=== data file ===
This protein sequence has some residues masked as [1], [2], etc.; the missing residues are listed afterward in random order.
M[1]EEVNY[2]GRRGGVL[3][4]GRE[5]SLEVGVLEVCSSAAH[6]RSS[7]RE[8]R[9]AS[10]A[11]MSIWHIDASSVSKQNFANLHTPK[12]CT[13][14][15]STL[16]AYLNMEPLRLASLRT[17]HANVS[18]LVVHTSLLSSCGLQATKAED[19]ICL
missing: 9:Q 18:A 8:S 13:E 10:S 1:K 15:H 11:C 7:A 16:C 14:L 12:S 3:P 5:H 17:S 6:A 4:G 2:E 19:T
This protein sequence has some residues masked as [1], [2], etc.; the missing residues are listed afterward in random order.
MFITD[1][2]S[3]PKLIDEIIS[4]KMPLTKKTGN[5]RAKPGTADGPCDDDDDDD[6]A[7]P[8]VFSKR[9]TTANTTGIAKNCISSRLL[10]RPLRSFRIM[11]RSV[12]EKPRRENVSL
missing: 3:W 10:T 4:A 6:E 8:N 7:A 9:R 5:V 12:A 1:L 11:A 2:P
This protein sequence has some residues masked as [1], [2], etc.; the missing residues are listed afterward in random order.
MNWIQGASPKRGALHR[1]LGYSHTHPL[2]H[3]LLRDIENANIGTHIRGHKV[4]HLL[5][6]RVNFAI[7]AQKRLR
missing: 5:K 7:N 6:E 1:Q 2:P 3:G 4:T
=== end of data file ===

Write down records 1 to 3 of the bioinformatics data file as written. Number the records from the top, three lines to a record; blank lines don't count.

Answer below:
This protein sequence has some residues masked as [1], [2], etc.; the missing residues are listed afterward in random order.
M[1]EEVNY[2]GRRGGVL[3][4]GRE[5]SLEVGVLEVCSSAAH[6]RSS[7]RE[8]R[9]AS[10]A[11]MSIWHIDASSVSKQNFANLHTPK[12]CT[13][14][15]STL[16]AYLNMEPLRLASLRT[17]HANVS[18]LVVHTSLLSSCGLQATKAED[19]ICL
missing: 9:Q 18:A 8:S 13:E 10:S 1:K 15:H 11:C 7:A 16:C 14:L 12:S 3:P 5:H 17:S 6:A 4:G 2:E 19:T
This protein sequence has some residues masked as [1], [2], etc.; the missing residues are listed afterward in random order.
MFITD[1][2]S[3]PKLIDEIIS[4]KMPLTKKTGN[5]RAKPGTADGPCDDDDDDD[6]A[7]P[8]VFSKR[9]TTANTTGIAKNCISSRLL[10]RPLRSFRIM[11]RSV[12]EKPRRENVSL
missing: 3:W 10:T 4:A 6:E 8:N 7:A 9:R 5:V 12:A 1:L 11:A 2:P
This protein sequence has some residues masked as [1], [2], etc.; the missing residues are listed afterward in random order.
MNWIQGASPKRGALHR[1]LGYSHTHPL[2]H[3]LLRDIENANIGTHIRGHKV[4]HLL[5][6]RVNFAI[7]AQKRLR
missing: 5:K 7:N 6:E 1:Q 2:P 3:G 4:T